Careers watch: The psychic importance of a job

Psychiatrist Abraham Twerski has insights on what losing a job can mean

Q&A: Abraham J. Twerski

With job loss still an issue for many, Pittsburgh psychiatrist discusses the psychic importance of being employed.

What happens in the psyche of a person who has lost a job? Several things happen when a person loses his job. First of all, of course, there is the financial worry. But that worry would exist if a person had quit his job. Being laid off adds a sense of loss of control of one's life. It is also a terrible ego blow to be unable to provide for one's family. One may brood, lose a sense of worth and become clinically depressed. A person may panic and lose a sense of good judgment. One may become irritable and angry and damage family relationships.

A person may feel helpless, or that the world is against him, and may not have trust in himself that he can survive and even prosper. One may resort to drinking to escape feeling depressed, or may try to get money by gambling.

How can someone who is unemployed for an extended period overcome the negativity in his own mind? A person must realize that one has great value as a husband, wife, parent, sibling. Indeed, one must know that one has value as a human being even if one is not able to be productive.

"Creative visualization," seeing oneself in favorable circumstances, may lift one's spirits and make a person more alert for job opportunities. Also, one may discover skills not noted when working 9 to 5. There are many accounts of success growing out of adversity. Grandma Moses' paintings sell for many thousands of dollars. She did not discover her artistic talents until her mid-70s, when arthritis precluded her doing needlework.

Exercising and practicing yoga can improve one's state of mind. Family bonds should be strengthened. Parents have more time to spend with their children. Mealtime should be enjoyed together. Make a list of things one can be grateful for even if one has no job. Make a list of the positive things one does, for the family and for others.

I saw people who lost their jobs watch the Super Bowl and cheer when their team scored a touchdown. Being laid off did not deprive them of the ability to enjoy things. One must look for things to enjoy, especially together with family and friends.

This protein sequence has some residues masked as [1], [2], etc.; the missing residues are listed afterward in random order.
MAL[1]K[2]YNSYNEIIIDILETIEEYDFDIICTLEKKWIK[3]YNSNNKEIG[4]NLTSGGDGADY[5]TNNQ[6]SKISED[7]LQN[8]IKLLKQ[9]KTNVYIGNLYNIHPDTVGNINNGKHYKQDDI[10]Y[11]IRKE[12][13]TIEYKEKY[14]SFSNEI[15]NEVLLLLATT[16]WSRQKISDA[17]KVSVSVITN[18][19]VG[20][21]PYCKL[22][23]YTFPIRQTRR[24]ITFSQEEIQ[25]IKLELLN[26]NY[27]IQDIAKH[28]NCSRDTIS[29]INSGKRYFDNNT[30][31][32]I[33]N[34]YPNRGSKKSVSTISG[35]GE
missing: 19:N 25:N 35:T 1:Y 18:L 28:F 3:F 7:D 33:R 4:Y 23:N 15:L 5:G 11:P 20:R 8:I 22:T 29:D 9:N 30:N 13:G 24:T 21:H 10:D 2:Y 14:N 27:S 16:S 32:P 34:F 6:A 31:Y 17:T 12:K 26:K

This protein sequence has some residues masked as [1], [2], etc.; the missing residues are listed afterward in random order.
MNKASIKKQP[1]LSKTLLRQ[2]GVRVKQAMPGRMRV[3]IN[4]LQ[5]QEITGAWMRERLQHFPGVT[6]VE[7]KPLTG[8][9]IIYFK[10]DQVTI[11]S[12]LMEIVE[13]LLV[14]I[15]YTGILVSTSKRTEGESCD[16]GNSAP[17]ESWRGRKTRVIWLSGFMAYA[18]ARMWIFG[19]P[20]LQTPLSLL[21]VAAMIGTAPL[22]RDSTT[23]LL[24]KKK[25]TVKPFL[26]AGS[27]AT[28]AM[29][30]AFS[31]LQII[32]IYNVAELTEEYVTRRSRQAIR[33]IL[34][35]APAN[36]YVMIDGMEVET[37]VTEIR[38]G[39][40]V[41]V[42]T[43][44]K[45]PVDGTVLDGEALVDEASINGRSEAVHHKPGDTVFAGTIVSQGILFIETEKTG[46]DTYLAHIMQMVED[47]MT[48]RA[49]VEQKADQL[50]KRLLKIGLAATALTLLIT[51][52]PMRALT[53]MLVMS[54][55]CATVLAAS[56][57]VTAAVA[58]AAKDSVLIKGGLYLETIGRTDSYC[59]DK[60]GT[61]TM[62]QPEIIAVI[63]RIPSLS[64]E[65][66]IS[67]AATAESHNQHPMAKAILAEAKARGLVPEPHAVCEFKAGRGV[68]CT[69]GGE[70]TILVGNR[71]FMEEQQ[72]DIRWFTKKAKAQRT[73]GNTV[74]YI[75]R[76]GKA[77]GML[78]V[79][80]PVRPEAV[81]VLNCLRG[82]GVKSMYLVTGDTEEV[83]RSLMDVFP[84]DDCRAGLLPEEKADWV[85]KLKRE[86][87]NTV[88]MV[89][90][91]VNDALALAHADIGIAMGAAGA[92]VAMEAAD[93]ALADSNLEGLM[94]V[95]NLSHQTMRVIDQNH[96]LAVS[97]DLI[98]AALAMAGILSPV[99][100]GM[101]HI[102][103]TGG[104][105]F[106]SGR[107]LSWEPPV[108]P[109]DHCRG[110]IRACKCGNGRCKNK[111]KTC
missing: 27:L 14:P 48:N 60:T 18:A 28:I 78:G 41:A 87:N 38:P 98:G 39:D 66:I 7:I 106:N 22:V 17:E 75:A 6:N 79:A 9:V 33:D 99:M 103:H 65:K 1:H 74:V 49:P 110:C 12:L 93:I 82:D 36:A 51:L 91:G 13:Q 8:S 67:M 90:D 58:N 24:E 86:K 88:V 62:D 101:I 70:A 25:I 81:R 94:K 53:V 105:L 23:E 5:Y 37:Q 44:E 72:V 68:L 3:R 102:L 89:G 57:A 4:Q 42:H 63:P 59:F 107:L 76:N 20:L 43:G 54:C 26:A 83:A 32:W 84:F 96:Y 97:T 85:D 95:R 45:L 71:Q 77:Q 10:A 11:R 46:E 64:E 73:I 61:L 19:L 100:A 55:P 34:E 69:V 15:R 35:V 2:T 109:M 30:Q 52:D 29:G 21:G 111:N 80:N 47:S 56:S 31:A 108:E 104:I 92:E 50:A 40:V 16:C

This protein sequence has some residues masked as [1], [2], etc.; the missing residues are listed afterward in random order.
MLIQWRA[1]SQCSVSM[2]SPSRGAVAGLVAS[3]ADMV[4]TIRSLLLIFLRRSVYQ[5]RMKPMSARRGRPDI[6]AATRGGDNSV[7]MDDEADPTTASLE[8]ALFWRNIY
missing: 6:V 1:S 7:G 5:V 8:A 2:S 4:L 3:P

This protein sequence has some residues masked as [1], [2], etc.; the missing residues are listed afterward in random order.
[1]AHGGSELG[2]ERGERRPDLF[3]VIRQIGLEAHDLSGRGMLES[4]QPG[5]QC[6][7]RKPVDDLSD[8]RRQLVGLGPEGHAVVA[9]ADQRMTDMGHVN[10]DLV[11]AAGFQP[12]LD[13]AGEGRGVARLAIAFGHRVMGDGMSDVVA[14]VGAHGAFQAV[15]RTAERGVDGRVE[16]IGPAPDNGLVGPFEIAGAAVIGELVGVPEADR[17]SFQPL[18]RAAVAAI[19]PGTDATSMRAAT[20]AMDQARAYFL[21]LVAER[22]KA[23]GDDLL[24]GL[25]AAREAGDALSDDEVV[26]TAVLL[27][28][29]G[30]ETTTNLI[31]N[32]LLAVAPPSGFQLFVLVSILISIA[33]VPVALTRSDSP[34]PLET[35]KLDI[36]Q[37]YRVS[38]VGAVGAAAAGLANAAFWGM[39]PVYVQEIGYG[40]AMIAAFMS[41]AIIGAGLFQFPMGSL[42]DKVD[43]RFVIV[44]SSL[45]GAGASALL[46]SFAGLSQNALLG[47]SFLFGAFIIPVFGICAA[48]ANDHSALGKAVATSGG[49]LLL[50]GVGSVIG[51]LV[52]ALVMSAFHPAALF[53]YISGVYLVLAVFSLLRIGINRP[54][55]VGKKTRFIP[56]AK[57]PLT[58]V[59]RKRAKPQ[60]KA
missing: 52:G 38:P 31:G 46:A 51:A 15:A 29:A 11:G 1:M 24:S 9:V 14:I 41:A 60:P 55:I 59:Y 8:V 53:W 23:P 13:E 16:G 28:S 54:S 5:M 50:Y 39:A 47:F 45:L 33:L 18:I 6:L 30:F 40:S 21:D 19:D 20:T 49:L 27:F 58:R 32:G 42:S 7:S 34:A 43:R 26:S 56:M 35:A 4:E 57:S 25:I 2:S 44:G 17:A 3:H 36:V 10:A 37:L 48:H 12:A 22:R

Do we make a mistake if we define ourselves too much by our professional successes and failures? Our personal value should be determined by how we live, ethically and morally. We err in identifying ourselves primarily by our work. Ask someone to tell you about himself. He is unlikely to say, "I am a devoted husband and father. I am a friendly person. I enjoy music and art. I attend church regularly." Rather, he will say, "I am a lawyer" or "I am an accountant." If that is primarily what one is, then losing one's job is losing oneself.

Tech Workers Becoming Choosy

Things are loosening up enough in the tech job market that companies are finding that they have to provide better incentives to lure the talent they want. In a Dice.com survey of 1,350 recruiters and employers, nearly one-third of the respondents said that in the third quarter, they had to sweeten the pot when seeking to hire new talent.

What is the primary additional incentive being offered to hire new tech talent?

• Higher salaries or salary sweeteners: 42 per cent

• Sign-on bonuses: 22 per cent

• Flexible work options, including telecommuting: nine per cent

• Working on new or emerging technologies: seven per cent

• Better non-monetary benefits: five per cent

• Better title: four per cent

• Reimbursable education or technical training programs: two per cent

• Stock options: two per cent

• Opportunities to work overseas: one per cent

• None of the above: six per cent

Source: The Dice Report, September 2010

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Jamie Eckle

Computerworld (US)
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